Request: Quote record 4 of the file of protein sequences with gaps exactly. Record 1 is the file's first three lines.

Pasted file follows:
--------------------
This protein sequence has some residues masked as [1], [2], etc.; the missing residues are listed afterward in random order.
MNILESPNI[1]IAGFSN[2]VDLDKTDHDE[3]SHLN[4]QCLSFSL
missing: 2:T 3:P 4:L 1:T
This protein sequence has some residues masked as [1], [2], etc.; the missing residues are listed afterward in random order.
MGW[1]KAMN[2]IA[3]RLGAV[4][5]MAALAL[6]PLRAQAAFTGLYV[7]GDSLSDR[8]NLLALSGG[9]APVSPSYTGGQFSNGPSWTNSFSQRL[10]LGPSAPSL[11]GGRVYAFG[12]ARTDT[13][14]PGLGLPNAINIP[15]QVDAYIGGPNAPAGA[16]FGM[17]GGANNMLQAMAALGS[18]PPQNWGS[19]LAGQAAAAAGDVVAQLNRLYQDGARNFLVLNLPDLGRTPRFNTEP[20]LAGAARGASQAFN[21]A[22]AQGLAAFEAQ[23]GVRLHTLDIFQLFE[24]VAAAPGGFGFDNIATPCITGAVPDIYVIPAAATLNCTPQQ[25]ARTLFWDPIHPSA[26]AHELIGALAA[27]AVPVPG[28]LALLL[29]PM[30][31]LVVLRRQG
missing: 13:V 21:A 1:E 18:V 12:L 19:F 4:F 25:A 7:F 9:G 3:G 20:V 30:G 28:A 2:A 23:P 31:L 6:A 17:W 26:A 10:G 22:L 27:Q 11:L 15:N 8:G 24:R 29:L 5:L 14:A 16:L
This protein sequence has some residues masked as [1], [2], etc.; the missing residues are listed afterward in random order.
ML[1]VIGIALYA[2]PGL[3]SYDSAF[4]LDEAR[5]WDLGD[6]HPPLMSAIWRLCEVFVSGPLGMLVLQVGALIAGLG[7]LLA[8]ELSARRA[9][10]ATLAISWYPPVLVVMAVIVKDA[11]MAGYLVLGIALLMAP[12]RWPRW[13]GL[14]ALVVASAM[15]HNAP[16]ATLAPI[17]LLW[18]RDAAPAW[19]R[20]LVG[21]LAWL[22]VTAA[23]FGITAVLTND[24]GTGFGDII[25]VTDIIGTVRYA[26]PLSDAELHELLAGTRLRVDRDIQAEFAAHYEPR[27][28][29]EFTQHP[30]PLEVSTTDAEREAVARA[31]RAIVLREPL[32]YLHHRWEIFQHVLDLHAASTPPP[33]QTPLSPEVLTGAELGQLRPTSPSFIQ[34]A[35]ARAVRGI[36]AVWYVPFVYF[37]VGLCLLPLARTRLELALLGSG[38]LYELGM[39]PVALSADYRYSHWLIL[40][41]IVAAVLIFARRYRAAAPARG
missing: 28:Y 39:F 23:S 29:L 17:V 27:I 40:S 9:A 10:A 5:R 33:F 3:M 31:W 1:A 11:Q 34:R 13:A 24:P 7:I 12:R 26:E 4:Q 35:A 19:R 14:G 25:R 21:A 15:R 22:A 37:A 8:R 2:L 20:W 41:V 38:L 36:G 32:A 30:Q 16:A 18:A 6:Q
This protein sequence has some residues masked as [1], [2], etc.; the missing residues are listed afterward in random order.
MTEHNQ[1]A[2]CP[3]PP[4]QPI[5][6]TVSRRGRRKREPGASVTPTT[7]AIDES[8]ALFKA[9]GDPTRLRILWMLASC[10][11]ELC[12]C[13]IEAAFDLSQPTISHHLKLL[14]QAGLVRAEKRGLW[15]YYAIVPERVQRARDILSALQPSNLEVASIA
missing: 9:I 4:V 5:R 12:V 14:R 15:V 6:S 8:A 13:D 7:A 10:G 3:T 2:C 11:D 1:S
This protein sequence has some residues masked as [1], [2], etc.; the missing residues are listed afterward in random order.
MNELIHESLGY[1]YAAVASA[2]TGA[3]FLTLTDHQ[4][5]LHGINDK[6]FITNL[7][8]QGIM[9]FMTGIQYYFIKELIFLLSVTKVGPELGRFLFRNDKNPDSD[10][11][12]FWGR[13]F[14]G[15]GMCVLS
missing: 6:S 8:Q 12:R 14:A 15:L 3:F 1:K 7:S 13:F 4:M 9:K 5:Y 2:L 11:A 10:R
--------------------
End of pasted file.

This protein sequence has some residues masked as [1], [2], etc.; the missing residues are listed afterward in random order.
MTEHNQ[1]A[2]CP[3]PP[4]QPI[5][6]TVSRRGRRKREPGASVTPTT[7]AIDES[8]ALFKA[9]GDPTRLRILWMLASC[10][11]ELC[12]C[13]IEAAFDLSQPTISHHLKLL[14]QAGLVRAEKRGLW[15]YYAIVPERVQRARDILSALQPSNLEVASIA
missing: 9:I 4:V 5:R 12:V 14:R 15:V 6:S 8:A 13:D 7:A 10:G 3:T 2:C 11:D 1:S